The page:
Kunti is one of the prominent women figures in the epic of Mahabharata. Why I chose to call her a shrewd mother is because of her clever insights, foresightedness and politically correct decisions which eventually help her sons to gain more political and military allies.
In a milieu of royal women who remain silent throughout the epic, Kunti stands out among those very few women who influence the heroes and the action of the epic. Kunti, as a woman, has had no less of an eventful life. Kunti was born to Shurasena, a Yadava chief but was brought up by Shurasena’s cousin brother Kuntibhoja as his own daughter who was childless. Her birth name was Pritha but since she was the foster daughter of Kuntibhoja, she was popularly known as Kunti.
Once Sage Durvasa, famous for his anger, visited Kuntibhoja’s kingdom. In ancient times when sages visited any kingdom, it was the duty of the women of the household to look after them. While everyone else was afraid, Kunti remained clam and looked after the sage with utmost devotion. As a result he granted her a boon in the form of a mantra. With this mantra, Kunti could invoke any God to bear a child. Out of curiosity Kunti used the mantra to invoke the sun god and gave birth to a boy. Afraid of being prosecuted by the society for being an unwed mother, Kunti put the newborn boy into a small basket and set it afloat on a river. The boy was later found by a charioteer and was brought up with the name of Karna.
Kunti, later married Pandu, the King of Hastinapur. Pandu also married, Madri, a princess of the KIngdom of Madra. Madri treated Kunti with discrimination because she believed Kunti to be inferior than her in status. When Pandu stepped down from the throne and went into exile he took along both his queens. During his exile, Pandu once expressed his discontent to Kunti about being childless due to a curse by Sage Kindama. Kunti tells him about Durvasa’s boon and invoking Yama, Vayu and Indra gives birth to Yudhisthira, Bhima and Arjuna. After pleading from Madri and coercing from Pandu, Kunti shared the mantra with Madri who gave birth to the twins Nakula and Sahdeva.
In a tragic episode, Pandu gets attracted by Madri who was bathing and they make love. As a result of the curse by Kindama, Pandu dies. Madri repentant of her mistake immolates herself on Pandu’s pyre entrusting her children to Kunti. Kunti, newly widowed and bereaved takes Madri’s children under her wings and returns to Hastinapur.
Kunti, being the foresighted woman that she is, knows fully well that her children’s right to the throne is threatened by Duryodhana. She makes it a point to bring her children up to be kind, virtuous and liked by everyone. Pandava’s soon became favorite of the citizens. Very soon, Dhritrashtra amidst pressure, announces Yudhishthira as his heir. Duryodhana then hatches a plan to kill Pandavas and Kunti.
After Kunti escapes the tragedy of Lakshagriha with her sons, they stay incognito waiting for the right time to reveal that they are alive. During this time, Kunti takes some real clever decisions which secure immensely strong allies for her sons. For example, she orders her son Bhima to marry rakshasi Hidimba, identifying her and her progenies as strong allies. Hidimba bores Bhima a strong son Ghatotkacha. She also orders all her five sons to marry Draupadi, foreseeing that Draupadi might become a problem if only one of her sons is married to her. When Arjuna brings Draupadi to their hut, she asks all her sons to share whatever Arjuna has found. Later on learning that it is not a thing but a woman Arjuna has brought, she refuses to retract her order. She can see that Draupadi being extremely beautiful is sought by all the men including all her sons. She deems it safe for all of them to get married to her. She also guesses that Draupadi being the wife of all five of them would be capable of keeping her five sons together even after her death.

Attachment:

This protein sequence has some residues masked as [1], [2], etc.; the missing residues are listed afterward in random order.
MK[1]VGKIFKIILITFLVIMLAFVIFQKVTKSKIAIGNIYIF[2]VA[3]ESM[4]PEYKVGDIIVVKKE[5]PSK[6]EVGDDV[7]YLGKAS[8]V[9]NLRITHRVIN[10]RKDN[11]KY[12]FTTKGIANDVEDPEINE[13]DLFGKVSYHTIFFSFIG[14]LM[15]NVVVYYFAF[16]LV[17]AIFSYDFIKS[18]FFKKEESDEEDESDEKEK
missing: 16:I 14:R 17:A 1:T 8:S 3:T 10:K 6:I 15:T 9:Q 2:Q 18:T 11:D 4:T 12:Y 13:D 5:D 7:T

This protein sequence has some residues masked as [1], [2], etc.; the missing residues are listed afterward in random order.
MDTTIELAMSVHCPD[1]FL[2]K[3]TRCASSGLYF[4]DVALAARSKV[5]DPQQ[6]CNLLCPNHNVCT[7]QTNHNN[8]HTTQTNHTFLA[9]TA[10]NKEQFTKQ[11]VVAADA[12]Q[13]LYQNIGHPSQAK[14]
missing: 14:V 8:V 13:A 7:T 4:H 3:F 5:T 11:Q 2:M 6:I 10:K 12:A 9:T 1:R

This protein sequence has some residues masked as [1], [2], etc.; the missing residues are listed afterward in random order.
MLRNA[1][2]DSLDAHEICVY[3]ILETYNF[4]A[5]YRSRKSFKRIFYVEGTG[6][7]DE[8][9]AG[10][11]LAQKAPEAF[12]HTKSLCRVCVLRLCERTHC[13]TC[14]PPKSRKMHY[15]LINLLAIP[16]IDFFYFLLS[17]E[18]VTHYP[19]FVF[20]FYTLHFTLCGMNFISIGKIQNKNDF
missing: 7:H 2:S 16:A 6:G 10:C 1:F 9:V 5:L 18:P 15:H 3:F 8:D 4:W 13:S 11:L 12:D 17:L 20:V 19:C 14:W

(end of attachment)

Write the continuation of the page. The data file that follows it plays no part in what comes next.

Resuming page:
It is only after the allegiance of Panchala is secured in the form of Draupadi that she finally decides to return to Hastinapur, where Dhritrashtra, though unwillingly, welcomes them again. When Pandavas are assigned the area of Khandavprastha as their share of the kingdom, Kunti remained in Hastinapur, thus ensuring that Pandavas retained their favor with not just the court of Hastinapur but also with it’s people.
Kunti also remained closely associated with Krishna, who was her nephew and secured allies among the Yadava chiefs. During the war she could foresee that Karna would prove to be a huge advantage for the Kauravas and tried to bring him on board with her sons by revealing to him the secret of his birth. Though Karna refused to switch sides, he did promise to spare all the other Pandavas except Arjuna. Karna on his part extracted a promise from Kunti that she would not reveal his true lineage until the war is over.
After the war was over, Kunti remained in the Kingdom with her sons and daughter-in-law but chose to leave with Gandhari and Dhritarashtra when they decided to leave for the forest.
Among the women in Mahabharata, Kunti stands out for her virtuous nature, perseverence, her indomitable strength even in times of misery and difficulty. She is vocal about the injustices met out to her sons and does everything in her power to secure what is best for her sons. Though treated miserably by Madri she never strays from her path as the mother to Nakula and Sahdeva and provides an excellent example of a selfless mother. In the Bhili Bharat, the Bhil’s version of Mahabharata, Kunti is Kutma.